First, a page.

President Dilma Rousseff of Brazil urged residents in the city of Recife to make an effort to fight the spread of the Zika virus, which is transmitted by the Aedes aegypti mosquito and is linked to severe brain damage in infants. By THE ASSOCIATED PRESS on Publish Date January 21, 2016. Photo by Andre Penner/Associated Press.

RIO DE JANEIRO — A mosquito-borne virus that has been linked tosevere brain damage in infants may be causing another serious health crisis as well, Brazilian officials and doctors warn: hundreds of cases of a rare syndrome in which patients can be almost completely paralyzed for weeks.

The virus, called Zika, made its way to Brazil recently but is spreading rapidly around Latin America and the Caribbean. Nearly 4,000 cases of brain damage, in which babies were born with unusually small heads, have been registered in Brazil in the past year, and this month American officials advised pregnant women to delay traveling to any of nearly 20 countries in the Western Hemisphere, as well as Puerto Rico, where mosquitoes are spreading the virus.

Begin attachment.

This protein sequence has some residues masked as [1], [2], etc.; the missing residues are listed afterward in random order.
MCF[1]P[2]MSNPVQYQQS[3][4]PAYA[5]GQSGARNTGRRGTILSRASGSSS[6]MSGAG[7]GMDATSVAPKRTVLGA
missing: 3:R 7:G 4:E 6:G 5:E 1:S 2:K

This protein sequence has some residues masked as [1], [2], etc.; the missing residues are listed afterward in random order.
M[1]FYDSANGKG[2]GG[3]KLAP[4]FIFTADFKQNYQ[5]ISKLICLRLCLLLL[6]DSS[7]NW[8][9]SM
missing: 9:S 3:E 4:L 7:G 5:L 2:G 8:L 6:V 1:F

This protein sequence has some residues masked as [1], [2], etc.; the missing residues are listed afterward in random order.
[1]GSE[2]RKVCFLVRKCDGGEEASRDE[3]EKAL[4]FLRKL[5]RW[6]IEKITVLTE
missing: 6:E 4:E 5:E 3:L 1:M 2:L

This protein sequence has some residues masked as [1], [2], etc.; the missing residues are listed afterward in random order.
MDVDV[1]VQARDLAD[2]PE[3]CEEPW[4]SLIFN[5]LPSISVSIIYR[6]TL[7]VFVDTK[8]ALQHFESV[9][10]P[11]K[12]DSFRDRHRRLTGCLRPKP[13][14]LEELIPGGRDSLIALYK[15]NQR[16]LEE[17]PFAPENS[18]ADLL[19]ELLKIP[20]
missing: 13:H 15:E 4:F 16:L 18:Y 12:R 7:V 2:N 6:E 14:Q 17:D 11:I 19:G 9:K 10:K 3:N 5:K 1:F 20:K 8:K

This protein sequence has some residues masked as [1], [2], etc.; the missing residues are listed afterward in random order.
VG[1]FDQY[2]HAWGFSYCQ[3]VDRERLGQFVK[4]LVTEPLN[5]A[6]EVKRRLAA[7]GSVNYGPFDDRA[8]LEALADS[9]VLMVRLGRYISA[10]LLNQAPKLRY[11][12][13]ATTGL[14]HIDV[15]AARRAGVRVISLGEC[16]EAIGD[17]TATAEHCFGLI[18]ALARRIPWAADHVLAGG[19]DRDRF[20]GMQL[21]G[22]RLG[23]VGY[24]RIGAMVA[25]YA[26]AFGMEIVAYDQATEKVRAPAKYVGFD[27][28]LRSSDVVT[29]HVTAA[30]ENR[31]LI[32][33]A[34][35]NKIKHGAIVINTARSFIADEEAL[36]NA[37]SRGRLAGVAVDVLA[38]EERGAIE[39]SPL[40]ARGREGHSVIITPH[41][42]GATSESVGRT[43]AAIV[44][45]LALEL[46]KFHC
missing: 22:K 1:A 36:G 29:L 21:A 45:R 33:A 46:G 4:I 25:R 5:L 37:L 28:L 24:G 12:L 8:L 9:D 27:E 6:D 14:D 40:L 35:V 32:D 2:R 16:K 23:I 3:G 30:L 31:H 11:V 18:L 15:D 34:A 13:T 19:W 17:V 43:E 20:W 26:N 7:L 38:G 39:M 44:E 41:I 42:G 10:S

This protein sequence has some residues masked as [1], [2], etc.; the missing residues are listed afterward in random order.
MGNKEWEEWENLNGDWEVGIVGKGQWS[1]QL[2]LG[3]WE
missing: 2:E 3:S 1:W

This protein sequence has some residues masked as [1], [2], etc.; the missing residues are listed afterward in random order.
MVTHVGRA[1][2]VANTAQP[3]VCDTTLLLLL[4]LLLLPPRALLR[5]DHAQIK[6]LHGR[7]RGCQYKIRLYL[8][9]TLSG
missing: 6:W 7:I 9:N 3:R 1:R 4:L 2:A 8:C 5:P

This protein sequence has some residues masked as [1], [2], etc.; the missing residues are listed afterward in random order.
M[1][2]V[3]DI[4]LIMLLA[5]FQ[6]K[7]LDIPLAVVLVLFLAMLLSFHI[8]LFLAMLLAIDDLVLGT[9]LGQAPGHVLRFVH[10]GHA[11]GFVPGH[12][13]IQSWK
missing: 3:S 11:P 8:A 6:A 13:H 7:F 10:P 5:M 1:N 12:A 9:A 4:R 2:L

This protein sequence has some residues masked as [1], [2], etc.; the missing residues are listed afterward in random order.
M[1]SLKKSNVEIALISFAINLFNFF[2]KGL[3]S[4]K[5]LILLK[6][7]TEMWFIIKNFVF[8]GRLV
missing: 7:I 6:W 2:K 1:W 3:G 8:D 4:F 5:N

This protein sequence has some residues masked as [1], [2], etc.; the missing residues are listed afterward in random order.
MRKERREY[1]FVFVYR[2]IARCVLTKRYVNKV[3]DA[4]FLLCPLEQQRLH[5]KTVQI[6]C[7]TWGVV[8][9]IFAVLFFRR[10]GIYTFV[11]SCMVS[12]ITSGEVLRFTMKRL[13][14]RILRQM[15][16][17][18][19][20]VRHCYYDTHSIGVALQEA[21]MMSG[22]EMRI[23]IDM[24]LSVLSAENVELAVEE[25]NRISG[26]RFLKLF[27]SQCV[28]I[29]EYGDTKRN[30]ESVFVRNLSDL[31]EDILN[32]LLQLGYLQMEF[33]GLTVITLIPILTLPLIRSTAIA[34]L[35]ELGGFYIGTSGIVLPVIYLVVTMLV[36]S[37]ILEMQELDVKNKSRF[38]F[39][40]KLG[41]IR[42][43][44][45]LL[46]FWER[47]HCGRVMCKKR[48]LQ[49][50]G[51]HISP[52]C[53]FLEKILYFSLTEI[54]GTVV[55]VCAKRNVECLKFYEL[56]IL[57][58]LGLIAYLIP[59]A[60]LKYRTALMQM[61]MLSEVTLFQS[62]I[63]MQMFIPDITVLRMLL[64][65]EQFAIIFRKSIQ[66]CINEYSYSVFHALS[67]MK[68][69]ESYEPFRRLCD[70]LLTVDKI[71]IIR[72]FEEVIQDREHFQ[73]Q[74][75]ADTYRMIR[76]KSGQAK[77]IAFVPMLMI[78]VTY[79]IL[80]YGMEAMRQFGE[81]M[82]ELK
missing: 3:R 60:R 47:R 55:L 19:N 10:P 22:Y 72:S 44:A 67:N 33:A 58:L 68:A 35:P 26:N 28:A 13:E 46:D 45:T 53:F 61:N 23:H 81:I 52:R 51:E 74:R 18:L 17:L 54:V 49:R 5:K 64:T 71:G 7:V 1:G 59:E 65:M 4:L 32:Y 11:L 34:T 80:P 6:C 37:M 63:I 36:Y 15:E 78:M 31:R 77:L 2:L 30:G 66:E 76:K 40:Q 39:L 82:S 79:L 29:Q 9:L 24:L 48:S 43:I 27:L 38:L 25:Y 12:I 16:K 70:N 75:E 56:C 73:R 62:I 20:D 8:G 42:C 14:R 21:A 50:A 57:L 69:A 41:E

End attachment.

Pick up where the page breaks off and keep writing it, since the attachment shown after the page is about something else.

But disease specialists in Brazil say that the virus may also be causing a surge in another rare condition, the potentially life-threatening Guillain-Barré syndrome, in which a person’s immune system attacks part of the nervous system, leaving some patients unable to move and dependent on life support.


A researcher at São Paulo University in Brazil with Aedes aegypti mosquitoes. Officials are investigating a possible link between the Zika virus and an increase in the number of cases of Guillain-Barré, a rare autoimmune condition. CreditAndre Penner/Associated Press

Until recently, the condition was so rare that Brazil’s Health Ministry did not require regional officials to report it. But last year, the authorities in northeast Brazil, the part of the country hit hardest by the Zika virus, counted hundreds of cases of Guillain-Barré, prompting doctors to sound the alarm.